Background. Recently, a 17-segment model of the left ventricle has been recommended as an optimally weighted approach for interpreting myocardial perfusion single photon emission computed tomography (SPECT). Methods to convert databases from previous 20- to new 17-segment data and criteria for abnormality for the 17-segment scores are needed. Methods and Results. Initially, for derivation of the conversion algorithm, 65 patients were studied (algorithm population) (pilot group, n = 28; validation group, n = 37). Three conversion algorithms were derived: algorithm 1, which used mid, distal, and apical scores; algorithm 2, which used distal and apical scores alone; and algorithm 3, which used maximal scores of the distal septal, lateral, and apical segments in the 20-segment model for 3 corresponding segments of the 17-segment model. The prognosis population comprised 16,020 consecutive patients (mean age, 65 ± 12 years; 41% women) who had exercise or vasodilator stress technetium 99m sestamibi myocardial perfusion SPECT and were followed up for 2.1 ± 0.8 years. In this population, 17-segment scores were derived from 20-segment scores by use of algorithm 2, which demonstrated the best agreement with expert 17-segment reading in the algorithm population. The prognostic value of the 20- and 17-segment scores was compared by converting the respective summed scores into percent myocardium abnormal. Conversion algorithm 2 was found to be highly concordant with expert visual analysis by the 17-segment model (r = 0.982; κ = 0.866) in the algorithm population. In the prognosis population, 456 cardiac deaths occurred during follow-up. When the conversion algorithm was applied, extent and severity of perfusion defects were nearly identical by 20- and derived 17-segment scores. The receiver operating characteristic curve areas by 20- and 17-segment perfusion scores were identical for predicting cardiac death (both 0.77 ± 0.02, P = not significant). The optimal prognostic cutoff value for either 20- or derived 17-segment models was confirmed to be 5% myocardium abnormal, corresponding to a summed stress score greater than 3. Of note, the 17-segment model demonstrated a trend toward fewer mildly abnormal scans and more normal and severely abnormal scans. Conclusion. An algorithm for conversion of 20-segment perfusion scores to 17-segment scores has been developed that is highly concordant with expert visual analysis by the 17-segment model and provides nearly identical prognostic information. This conversion model may provide a mechanism for comparison of studies analyzed by the 17-segment system with previous studies analyzed by the 20-segment approach.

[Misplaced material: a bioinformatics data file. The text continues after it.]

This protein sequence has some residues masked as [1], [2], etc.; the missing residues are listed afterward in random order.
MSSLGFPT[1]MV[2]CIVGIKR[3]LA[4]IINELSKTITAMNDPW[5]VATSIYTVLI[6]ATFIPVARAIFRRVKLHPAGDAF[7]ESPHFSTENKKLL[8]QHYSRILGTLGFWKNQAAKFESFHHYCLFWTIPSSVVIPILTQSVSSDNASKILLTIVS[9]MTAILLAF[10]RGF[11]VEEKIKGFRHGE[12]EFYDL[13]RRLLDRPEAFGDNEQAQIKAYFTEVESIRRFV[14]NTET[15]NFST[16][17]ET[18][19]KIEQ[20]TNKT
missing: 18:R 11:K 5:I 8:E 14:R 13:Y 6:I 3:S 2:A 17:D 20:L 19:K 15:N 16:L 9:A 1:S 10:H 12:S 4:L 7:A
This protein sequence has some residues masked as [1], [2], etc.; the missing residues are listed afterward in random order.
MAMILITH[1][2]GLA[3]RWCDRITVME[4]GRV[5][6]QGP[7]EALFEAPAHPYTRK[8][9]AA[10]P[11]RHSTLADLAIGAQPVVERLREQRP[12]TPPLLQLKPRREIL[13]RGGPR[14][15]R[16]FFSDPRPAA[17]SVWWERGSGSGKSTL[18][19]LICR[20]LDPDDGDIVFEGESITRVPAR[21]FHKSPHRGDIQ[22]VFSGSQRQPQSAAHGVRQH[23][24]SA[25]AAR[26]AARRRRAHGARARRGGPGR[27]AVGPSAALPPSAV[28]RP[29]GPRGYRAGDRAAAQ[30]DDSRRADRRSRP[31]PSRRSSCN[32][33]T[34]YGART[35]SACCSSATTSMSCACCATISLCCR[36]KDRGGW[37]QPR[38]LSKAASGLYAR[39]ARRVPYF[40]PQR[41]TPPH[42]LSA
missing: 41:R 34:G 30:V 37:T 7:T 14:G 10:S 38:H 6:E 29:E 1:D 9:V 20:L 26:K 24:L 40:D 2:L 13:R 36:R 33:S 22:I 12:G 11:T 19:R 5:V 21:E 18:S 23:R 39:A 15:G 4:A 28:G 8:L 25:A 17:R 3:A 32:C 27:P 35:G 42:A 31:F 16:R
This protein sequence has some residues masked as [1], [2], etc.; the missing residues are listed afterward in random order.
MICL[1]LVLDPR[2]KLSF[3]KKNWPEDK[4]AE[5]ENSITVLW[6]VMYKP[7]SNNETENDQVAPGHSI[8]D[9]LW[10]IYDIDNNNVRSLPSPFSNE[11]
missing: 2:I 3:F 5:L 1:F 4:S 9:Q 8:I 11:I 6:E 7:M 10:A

- Cardiac death
- Myocardial perfusion
- Single photon emission computed tomography
- Summed stress score
ASJC Scopus subject areas
- Radiology Nuclear Medicine and imaging
- Cardiology and Cardiovascular Medicine